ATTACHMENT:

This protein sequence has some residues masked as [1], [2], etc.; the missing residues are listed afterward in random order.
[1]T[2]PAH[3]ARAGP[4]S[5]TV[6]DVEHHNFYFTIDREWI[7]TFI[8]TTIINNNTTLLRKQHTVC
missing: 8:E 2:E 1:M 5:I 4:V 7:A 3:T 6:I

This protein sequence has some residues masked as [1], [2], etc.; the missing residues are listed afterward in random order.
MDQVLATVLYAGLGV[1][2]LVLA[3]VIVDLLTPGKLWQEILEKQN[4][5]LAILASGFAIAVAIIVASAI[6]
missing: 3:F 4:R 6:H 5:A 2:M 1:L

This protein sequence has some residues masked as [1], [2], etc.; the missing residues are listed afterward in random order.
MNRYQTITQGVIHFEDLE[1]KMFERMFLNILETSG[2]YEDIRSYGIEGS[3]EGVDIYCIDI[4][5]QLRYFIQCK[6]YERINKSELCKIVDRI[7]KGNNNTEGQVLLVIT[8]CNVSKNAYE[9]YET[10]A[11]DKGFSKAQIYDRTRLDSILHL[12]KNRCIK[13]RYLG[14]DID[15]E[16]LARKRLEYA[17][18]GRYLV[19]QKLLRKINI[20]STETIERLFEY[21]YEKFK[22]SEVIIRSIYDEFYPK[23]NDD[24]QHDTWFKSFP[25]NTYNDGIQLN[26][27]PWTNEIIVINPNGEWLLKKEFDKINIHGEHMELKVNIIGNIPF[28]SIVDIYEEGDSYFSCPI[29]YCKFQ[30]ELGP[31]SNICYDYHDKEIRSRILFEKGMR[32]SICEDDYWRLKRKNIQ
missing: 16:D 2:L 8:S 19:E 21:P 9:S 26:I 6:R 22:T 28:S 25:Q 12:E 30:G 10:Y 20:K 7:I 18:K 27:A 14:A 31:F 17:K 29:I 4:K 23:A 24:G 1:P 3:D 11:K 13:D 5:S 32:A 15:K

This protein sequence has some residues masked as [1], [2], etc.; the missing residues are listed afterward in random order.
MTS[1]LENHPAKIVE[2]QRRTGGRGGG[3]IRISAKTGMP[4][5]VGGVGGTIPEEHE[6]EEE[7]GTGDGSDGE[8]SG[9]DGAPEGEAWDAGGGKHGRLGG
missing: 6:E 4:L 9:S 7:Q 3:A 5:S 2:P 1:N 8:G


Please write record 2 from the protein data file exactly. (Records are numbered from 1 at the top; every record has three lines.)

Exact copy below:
This protein sequence has some residues masked as [1], [2], etc.; the missing residues are listed afterward in random order.
MDQVLATVLYAGLGV[1][2]LVLA[3]VIVDLLTPGKLWQEILEKQN[4][5]LAILASGFAIAVAIIVASAI[6]
missing: 3:F 4:R 6:H 5:A 2:M 1:L